The owners offered her the opportunity to invest in their company, and when one of the owner couple suddenly died, his widow sold the company to Debbie. She’s been successfully growing the company for 13 years now, and two of her adult daughters are actively involved in the business.
“This industry is hurting for people – people in general – and I’ve found women to be very creative. We’re 50 percent women here at Lakeview. It just happened that way,” she said in the TMA profile interview. “But women need to know manufacturing is a viable business for them, and women can build viable careers in this industry.”
For Debbie, a key benefit of owning a business is the direct positive impact providing employment has on the lives of others – something to which women tend to be attracted.
“It is rewarding to make a difference in people’s lives,” she said. “I love to be able to have a positive impact on their lives. We do have a choice how we can help others and let them know they are cared for when they go home. That’s very rewarding,” she said.
Hilary Mottl Schemmer and her sister Althea Mottl are following in their grandmother Rose Mottl’s footsteps at their now-fourth generation company, Atlas Tool Works. Althea oversees Atlas’ HR department and production while Hilary uses her mechanical engineering expertise as Atlas’ chief engineer.
The business is a family affair, as their brother Zach and their parents Dan and Cindy are actively engaged as well.
The three Mottl children “each have our own sandbox, our own responsibilities and talents, so we really complement and respect each other without getting in each other’s way,” Zach told TMA News Bulletin. “It works well for us.”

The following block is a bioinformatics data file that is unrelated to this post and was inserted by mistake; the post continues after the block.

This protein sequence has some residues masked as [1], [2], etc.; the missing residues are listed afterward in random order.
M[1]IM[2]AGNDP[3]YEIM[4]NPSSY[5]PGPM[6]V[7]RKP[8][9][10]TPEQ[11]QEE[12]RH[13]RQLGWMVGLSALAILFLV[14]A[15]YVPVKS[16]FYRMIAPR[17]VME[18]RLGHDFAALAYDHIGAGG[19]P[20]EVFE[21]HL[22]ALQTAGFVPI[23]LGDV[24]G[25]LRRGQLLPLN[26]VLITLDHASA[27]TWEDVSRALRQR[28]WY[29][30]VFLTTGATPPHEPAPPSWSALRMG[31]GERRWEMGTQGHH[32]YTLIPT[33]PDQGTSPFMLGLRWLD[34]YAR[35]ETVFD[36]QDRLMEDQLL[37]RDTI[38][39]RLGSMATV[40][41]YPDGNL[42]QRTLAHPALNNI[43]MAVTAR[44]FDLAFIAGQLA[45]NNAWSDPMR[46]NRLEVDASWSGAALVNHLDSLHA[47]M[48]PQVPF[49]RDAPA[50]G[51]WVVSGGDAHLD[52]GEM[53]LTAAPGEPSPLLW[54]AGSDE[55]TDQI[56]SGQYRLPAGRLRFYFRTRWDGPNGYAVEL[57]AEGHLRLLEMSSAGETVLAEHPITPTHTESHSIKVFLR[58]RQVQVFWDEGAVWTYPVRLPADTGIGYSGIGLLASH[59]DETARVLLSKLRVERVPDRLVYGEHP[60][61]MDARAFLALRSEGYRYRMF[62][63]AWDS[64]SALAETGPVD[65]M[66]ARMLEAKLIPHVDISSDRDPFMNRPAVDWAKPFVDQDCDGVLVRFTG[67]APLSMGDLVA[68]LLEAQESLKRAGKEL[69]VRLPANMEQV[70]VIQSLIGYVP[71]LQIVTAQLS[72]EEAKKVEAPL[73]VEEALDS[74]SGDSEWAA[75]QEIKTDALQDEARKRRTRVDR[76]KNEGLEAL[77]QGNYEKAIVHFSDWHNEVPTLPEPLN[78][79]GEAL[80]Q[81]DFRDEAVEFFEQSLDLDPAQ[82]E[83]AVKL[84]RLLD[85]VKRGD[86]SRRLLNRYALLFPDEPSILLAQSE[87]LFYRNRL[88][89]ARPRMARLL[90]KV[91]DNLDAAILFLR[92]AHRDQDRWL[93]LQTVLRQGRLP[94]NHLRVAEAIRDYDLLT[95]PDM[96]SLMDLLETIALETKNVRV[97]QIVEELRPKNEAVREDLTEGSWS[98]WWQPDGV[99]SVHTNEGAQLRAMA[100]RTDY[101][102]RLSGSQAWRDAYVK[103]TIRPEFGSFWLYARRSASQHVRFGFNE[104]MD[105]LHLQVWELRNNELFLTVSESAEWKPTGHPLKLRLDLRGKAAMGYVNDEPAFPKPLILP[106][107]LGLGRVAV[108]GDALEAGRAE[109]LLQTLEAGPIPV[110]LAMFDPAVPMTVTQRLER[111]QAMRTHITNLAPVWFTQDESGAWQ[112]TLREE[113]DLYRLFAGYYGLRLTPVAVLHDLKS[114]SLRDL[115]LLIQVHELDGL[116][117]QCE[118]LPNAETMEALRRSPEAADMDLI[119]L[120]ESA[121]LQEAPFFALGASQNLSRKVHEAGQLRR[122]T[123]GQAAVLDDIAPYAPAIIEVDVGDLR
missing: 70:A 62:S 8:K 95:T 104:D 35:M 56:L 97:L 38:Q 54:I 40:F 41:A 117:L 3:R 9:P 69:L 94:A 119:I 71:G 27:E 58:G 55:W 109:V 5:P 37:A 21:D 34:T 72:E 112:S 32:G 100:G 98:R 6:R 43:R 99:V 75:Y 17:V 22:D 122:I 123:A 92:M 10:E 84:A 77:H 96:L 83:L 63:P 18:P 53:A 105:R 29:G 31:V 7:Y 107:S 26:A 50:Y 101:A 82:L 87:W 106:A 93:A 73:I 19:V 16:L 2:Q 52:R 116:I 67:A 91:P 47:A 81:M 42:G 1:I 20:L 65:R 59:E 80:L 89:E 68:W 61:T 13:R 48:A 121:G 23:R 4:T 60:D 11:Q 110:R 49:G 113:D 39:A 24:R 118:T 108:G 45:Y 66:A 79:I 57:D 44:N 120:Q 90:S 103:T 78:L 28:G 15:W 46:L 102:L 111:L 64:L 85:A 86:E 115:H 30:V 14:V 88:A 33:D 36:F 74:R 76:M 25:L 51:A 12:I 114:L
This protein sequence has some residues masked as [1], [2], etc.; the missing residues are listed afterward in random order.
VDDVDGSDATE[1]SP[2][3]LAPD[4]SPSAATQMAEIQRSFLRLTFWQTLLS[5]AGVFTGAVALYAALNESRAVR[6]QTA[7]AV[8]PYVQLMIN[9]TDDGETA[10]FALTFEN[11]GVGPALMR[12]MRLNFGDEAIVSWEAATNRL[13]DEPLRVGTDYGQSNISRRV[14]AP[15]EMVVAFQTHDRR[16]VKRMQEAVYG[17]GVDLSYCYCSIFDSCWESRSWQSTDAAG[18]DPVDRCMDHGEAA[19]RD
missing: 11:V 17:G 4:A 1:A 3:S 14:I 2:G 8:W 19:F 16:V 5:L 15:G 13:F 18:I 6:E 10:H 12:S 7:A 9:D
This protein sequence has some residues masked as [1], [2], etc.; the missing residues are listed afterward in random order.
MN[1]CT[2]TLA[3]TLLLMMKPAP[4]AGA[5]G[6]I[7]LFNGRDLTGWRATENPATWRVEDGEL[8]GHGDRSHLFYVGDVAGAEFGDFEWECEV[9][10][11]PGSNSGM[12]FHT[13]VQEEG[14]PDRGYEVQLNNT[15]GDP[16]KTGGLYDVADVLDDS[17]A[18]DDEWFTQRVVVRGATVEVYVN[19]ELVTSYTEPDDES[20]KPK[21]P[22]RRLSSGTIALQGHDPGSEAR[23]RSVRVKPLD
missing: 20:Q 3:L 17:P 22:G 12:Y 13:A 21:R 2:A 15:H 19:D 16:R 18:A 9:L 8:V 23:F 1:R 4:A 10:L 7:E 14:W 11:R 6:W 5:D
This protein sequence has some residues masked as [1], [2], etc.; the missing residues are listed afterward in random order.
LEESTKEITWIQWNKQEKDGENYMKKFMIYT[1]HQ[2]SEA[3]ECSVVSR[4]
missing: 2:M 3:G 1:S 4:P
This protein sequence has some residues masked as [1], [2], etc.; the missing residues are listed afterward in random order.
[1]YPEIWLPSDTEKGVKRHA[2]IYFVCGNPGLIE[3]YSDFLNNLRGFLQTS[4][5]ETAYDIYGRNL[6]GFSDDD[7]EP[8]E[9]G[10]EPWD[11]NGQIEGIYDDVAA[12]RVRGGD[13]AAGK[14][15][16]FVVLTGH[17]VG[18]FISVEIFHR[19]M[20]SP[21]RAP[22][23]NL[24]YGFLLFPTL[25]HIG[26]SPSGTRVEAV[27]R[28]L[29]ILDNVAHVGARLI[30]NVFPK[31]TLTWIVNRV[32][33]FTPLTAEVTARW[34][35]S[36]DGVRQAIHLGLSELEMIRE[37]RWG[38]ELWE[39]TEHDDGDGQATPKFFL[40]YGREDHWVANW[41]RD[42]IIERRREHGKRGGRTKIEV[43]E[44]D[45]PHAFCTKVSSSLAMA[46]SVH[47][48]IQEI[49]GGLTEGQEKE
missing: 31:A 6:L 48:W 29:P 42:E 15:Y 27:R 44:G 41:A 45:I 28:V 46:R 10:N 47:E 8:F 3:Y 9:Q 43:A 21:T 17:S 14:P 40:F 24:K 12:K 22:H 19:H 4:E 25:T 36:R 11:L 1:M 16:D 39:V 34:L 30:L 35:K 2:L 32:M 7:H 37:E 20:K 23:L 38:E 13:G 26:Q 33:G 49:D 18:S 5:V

In the case of TMA Board member Teresa Beach-Shelow, she was busy volunteering with two daughters’ activities and developing a career in banking when her husband Thom launched a new business in their garage.
Thom’s knowledge of precision welding and laser technology matched up with Teresa’s skills in business and finance, Superior Joining Technologies took off, and the Shelows haven’t looked back.
Having completed a major move in the past few years, Teresa is busy expanding her business and encouraging the next generation to consider manufacturing careers.
“Thom and I feel strongly about encouraging young people,” she said.
Number of Women in Manufacturing Grows
And the list of successful women manufacturers among the TMA membership continues to grow: Francine Petrucci of B A Die Mold, Erica Wiegel of Wiegel Tool Works, Nicole Wolter of HM Manufacturing, sisters Stacey Bales and Sara Mortenson of Bales Metal Surface Solutions, Carol Ebel of Janler Corporation, Janet Kaiser of Ex-Cell Kaiser, and many, many others.
If what the next generation of female manufacturers needs is encouragement and role models to inspire them to pursue meaningful STEM careers, they exist.
The challenge continues to be just how to connect the two.
For more information about the Women in TMA Committee and their activities, contact Sandy at email@example.com.
Written by Fran Eaton, as published in TMA Nov/Dec 2019 News Bulletin. Used by permission.